photo: Waldemar Kielichowski © Institute of Music and Dance, Warsaw

Jan Karpiel Bułecka, Podhale bagpipe, Hanna Chowaniec Rybka, złóbcoki; the band also includes the violin and double bass; rec. All the World's Mazurkas, Warsaw 2014; IMIT
Local name: koza (goat)
Classification: 4 Aerophones / 42 Wind instruments proper / 422 Reedpipes / 422.2 Reedpipes with single reeds (clarinets) / 422.22 Sets of reedpipes with single reeds / 422.22-7+422.211-62 set of chanter, drones with cylindrical bore, chanter with fingerholes + single-reed drone with cylindrical bore, flexible air reservoir for all pipes
Maker: Budz-Mróz Stanisław
Date: ca 1920
Village / Town: Poronin
Region: Carpathian area (Podhale)
Country: Poland
Owner: Musical Instrument Museum, department of the National Museum in Poznań
Inventory number: MNP I 467
Description: a mouth blown instrument; four voices, with a short triple chanter-drone pipes (5+1 fingerholes) and a long drone pipe; all pipes with cylindrical bores; bag made from a goat's whole skin with hair on the inside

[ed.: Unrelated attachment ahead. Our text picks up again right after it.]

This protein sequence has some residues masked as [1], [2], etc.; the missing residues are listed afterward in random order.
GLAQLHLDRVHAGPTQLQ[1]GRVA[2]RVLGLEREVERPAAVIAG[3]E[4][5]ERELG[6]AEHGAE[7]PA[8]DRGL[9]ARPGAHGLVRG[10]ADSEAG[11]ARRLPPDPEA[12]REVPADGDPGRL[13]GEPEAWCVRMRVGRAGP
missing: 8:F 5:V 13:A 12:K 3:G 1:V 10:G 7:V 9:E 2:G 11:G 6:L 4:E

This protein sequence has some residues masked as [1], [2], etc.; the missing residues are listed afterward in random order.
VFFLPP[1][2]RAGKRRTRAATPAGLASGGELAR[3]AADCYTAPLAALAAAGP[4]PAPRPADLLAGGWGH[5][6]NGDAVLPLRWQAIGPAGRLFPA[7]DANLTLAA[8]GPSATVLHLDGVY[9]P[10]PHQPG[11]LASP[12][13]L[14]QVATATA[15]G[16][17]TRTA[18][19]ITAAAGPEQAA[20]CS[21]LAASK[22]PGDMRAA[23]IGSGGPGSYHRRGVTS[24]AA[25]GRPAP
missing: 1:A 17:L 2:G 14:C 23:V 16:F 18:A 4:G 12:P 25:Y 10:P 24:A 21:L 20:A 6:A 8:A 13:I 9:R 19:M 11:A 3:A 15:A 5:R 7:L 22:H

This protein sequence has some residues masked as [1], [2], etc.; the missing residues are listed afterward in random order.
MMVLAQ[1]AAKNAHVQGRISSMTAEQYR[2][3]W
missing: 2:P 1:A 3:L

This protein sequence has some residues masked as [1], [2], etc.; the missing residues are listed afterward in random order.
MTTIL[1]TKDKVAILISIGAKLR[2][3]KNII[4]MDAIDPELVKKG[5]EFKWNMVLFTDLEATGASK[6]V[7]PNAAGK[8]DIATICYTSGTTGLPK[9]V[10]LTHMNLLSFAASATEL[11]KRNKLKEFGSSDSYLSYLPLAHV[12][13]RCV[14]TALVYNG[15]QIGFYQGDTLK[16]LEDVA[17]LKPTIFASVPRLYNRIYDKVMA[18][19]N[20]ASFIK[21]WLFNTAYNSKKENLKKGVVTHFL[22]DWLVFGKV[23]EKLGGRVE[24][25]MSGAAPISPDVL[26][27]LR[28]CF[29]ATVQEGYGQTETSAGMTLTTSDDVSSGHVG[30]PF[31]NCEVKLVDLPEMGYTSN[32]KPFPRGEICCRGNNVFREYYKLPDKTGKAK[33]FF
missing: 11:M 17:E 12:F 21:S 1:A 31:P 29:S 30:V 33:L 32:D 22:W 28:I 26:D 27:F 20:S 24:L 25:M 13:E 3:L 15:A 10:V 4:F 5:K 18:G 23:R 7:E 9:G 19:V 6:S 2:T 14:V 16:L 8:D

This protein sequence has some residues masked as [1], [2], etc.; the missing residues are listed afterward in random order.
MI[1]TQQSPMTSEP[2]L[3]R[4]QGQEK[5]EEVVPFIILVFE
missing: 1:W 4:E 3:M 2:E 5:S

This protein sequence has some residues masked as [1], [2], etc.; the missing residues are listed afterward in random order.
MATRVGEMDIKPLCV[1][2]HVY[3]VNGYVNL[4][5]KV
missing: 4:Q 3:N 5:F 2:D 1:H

Materials: wood, leather, metal
Sound compass, tuning: F: c': f': g' – a' – b♭'/b' – c'' – d'' (now stabilized, formerly different scales and tunings)
Performance practice: formerly played solo (by shepherds, wandering musicians), nowadays in the folk revival, sometimes included in Podhale bands. The ability to build and play the the Podhale bagpipe was included on the National List of Intangible Cultural Heritage.
Catalog card by: Janusz Jaskulski / Zbigniew J. Przerembski

Sabała and Zbójnickie melodies; Tomasz Skupień (b. 1955, Zakopane), Podhale bagpipe (koza); rec. Zakopane 1976; Sources of Polish Folk Music

<< Back